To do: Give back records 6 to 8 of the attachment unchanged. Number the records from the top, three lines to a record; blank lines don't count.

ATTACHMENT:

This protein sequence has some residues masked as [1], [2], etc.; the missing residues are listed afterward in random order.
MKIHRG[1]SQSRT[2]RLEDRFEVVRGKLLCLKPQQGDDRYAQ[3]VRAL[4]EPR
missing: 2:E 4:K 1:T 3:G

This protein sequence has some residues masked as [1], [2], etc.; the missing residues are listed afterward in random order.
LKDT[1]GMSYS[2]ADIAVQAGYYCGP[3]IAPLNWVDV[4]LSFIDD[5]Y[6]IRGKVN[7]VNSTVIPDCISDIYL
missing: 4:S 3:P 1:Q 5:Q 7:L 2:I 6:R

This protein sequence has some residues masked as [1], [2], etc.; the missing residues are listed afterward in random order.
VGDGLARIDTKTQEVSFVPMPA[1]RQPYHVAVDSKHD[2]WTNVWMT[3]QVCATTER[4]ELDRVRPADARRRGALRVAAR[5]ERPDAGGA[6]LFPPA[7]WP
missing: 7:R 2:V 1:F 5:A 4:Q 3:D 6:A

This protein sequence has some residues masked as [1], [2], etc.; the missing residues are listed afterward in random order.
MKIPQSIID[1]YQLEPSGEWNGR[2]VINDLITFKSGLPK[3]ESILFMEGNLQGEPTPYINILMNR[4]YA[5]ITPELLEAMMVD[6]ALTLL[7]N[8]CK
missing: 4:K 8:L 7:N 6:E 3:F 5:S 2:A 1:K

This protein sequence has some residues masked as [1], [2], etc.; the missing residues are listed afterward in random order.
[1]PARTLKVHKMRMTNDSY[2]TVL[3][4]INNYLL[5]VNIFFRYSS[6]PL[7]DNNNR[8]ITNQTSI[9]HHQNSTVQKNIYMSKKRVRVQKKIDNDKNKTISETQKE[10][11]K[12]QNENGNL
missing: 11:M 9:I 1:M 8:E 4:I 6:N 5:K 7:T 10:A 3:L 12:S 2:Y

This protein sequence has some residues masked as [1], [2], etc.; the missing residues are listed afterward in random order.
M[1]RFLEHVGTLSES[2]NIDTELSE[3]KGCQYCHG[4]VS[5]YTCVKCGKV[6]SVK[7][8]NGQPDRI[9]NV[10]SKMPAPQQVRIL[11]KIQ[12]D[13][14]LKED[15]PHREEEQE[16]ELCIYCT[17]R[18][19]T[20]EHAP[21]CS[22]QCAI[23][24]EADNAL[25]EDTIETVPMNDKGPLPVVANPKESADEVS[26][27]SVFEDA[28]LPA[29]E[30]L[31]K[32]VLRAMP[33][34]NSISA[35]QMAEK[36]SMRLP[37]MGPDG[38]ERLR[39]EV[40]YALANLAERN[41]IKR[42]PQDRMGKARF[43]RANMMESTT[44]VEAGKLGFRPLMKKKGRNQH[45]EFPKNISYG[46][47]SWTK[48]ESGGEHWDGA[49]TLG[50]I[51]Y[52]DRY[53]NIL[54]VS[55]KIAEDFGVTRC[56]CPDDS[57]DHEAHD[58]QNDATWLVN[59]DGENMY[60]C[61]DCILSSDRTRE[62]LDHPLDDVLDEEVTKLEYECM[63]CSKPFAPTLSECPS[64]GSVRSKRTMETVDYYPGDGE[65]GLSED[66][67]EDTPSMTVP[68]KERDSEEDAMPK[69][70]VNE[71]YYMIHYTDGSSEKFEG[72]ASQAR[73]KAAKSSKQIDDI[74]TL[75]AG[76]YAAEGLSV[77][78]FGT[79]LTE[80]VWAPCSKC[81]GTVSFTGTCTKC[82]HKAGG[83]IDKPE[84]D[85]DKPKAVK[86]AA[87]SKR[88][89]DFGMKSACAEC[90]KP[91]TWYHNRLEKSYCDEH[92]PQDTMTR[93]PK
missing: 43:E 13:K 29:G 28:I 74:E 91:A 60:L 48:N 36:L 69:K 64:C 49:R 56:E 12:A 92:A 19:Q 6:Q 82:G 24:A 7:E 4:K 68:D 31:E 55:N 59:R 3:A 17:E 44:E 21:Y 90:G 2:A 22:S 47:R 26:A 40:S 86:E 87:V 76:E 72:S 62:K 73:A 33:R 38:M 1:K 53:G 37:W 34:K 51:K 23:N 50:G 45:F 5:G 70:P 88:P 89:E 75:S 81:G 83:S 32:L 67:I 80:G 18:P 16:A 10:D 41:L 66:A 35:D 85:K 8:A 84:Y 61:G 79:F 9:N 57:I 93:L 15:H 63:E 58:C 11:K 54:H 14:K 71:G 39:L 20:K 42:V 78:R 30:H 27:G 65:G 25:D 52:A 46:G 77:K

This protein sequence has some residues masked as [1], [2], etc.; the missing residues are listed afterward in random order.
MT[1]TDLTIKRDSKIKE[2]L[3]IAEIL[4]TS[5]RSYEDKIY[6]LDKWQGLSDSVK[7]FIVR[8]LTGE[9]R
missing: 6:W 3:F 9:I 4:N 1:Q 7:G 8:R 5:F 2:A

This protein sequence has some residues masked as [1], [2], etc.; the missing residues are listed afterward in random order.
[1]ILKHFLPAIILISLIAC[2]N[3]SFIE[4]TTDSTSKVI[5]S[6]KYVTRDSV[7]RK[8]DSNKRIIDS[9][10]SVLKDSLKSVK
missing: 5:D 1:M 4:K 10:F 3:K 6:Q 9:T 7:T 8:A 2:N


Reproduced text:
This protein sequence has some residues masked as [1], [2], etc.; the missing residues are listed afterward in random order.
M[1]RFLEHVGTLSES[2]NIDTELSE[3]KGCQYCHG[4]VS[5]YTCVKCGKV[6]SVK[7][8]NGQPDRI[9]NV[10]SKMPAPQQVRIL[11]KIQ[12]D[13][14]LKED[15]PHREEEQE[16]ELCIYCT[17]R[18][19]T[20]EHAP[21]CS[22]QCAI[23][24]EADNAL[25]EDTIETVPMNDKGPLPVVANPKESADEVS[26][27]SVFEDA[28]LPA[29]E[30]L[31]K[32]VLRAMP[33][34]NSISA[35]QMAEK[36]SMRLP[37]MGPDG[38]ERLR[39]EV[40]YALANLAERN[41]IKR[42]PQDRMGKARF[43]RANMMESTT[44]VEAGKLGFRPLMKKKGRNQH[45]EFPKNISYG[46][47]SWTK[48]ESGGEHWDGA[49]TLG[50]I[51]Y[52]DRY[53]NIL[54]VS[55]KIAEDFGVTRC[56]CPDDS[57]DHEAHD[58]QNDATWLVN[59]DGENMY[60]C[61]DCILSSDRTRE[62]LDHPLDDVLDEEVTKLEYECM[63]CSKPFAPTLSECPS[64]GSVRSKRTMETVDYYPGDGE[65]GLSED[66][67]EDTPSMTVP[68]KERDSEEDAMPK[69][70]VNE[71]YYMIHYTDGSSEKFEG[72]ASQAR[73]KAAKSSKQIDDI[74]TL[75]AG[76]YAAEGLSV[77][78]FGT[79]LTE[80]VWAPCSKC[81]GTVSFTGTCTKC[82]HKAGG[83]IDKPE[84]D[85]DKPKAVK[86]AA[87]SKR[88][89]DFGMKSACAEC[90]KP[91]TWYHNRLEKSYCDEH[92]PQDTMTR[93]PK
missing: 43:E 13:K 29:G 28:I 74:E 91:A 60:L 48:N 36:L 69:K 64:C 49:R 56:E 12:A 92:A 19:Q 6:Q 82:G 24:A 7:E 4:K 68:D 31:E 55:N 59:R 3:A 17:E 44:E 21:Y 90:G 2:A 22:S 47:R 26:A 40:S 86:E 87:V 76:E 72:S 62:K 73:A 33:R 38:M 1:K 53:G 37:W 34:K 51:K 23:N 50:G 45:F 5:G 70:P 88:P 89:E 75:S 81:G 83:S 32:L 67:I 80:G 18:P 16:A 10:D 41:L 66:A 35:D 85:K 8:A 84:Y 61:G 79:F 9:N 57:I 93:L 15:H 63:E 58:C 11:K 54:H 14:K 71:G 39:L 20:K 42:V 78:R 30:H 27:G 65:G 25:D 52:A 46:G 77:K

This protein sequence has some residues masked as [1], [2], etc.; the missing residues are listed afterward in random order.
MT[1]TDLTIKRDSKIKE[2]L[3]IAEIL[4]TS[5]RSYEDKIY[6]LDKWQGLSDSVK[7]FIVR[8]LTGE[9]R
missing: 6:W 3:F 9:I 4:N 1:Q 7:G 8:R 5:F 2:A

This protein sequence has some residues masked as [1], [2], etc.; the missing residues are listed afterward in random order.
[1]ILKHFLPAIILISLIAC[2]N[3]SFIE[4]TTDSTSKVI[5]S[6]KYVTRDSV[7]RK[8]DSNKRIIDS[9][10]SVLKDSLKSVK
missing: 5:D 1:M 4:K 10:F 3:K 6:Q 9:T 7:T 8:A 2:N